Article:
The word novelist is used with a limited meaning in German. Until the 18th century, the term Romanist was reserved for the author of novels - since the 19th century it has been reserved for the philologist who specializes in Romance languages .
Romanist had a strongly derogatory aftertaste for people who earned their money in the scandal business with texts, a good part of which could be invented, while others could be scandalously true, and who always withdrew when complaining about their writing style, but "only" Having written a novel, a free invention (see for more details on the development of the novel up to the early 18th century: Roman ).
Romancier emerged as a conceptual alternative in the exchange of sophisticated “literature”, which was founded in the second half of the 18th century within the belles lettres , fiction (for more details, see the article literature ). Taking this into account, the word is rarely used in German for authors who wrote novels before the 19th century. Instead, the term novelist, which is more neutral in literary studies, is used for these . Romancier, on the other hand, is the preferred word for an author who is present in the feature pages through reviews that apply to him, who enters into an exchange with the public through his novels and uses the novel as a (preferred) medium of communication. The word is often used in attributive descriptions such as "The essayist and novelist ..."
The word is used less often for writers of experimental novels and not at all for a young author who can hardly claim to be in an established exchange with the public through the medium of the novel. It is just as seldom used for authors of trivial literature, insofar as this is not the subject of broad literary discussion.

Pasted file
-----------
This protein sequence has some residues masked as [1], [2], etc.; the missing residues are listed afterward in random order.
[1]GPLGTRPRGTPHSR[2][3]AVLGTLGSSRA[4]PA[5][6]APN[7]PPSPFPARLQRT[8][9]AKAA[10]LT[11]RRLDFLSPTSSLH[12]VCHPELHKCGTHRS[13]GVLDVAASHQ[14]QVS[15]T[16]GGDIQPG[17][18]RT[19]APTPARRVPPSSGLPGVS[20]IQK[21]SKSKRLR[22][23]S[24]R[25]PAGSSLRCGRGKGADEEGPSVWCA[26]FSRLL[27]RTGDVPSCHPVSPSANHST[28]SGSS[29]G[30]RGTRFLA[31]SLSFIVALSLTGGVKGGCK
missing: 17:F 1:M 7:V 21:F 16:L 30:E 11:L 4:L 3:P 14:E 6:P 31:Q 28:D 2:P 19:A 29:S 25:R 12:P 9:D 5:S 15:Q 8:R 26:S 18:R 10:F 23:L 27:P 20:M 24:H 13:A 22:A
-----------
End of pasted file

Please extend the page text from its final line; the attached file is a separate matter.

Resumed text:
- Irene Hinrichsen: The novelist as translator. Annemarie u. Heinrich Böll's translations of English-language narrative prose. Bouvier, Bonn 1978, ISBN 3-41601388-3 .
- Gabriele Sieweke: The novelist as historian. Investigations into the relationship between literature and history in 19th century English historiography. Lang, Frankfurt am Main 1994, ISBN 3-631-47106-8 .
- Karin Becker: The gourmand, the bourgeois and the novelist. The French food culture in literature and society of the bourgeois age. Klostermann, Frankfurt am Main 2000, ISBN 3-465-03102-4 .
- Olaf Simons: Marteau's Europe or The Novel Before It Became Literature. Rodopi, Amsterdam / Atlanta 2001, ISBN 90-420-1226-9 . On the history of concepts in the entire field of novels / literature 17. – 18. Century.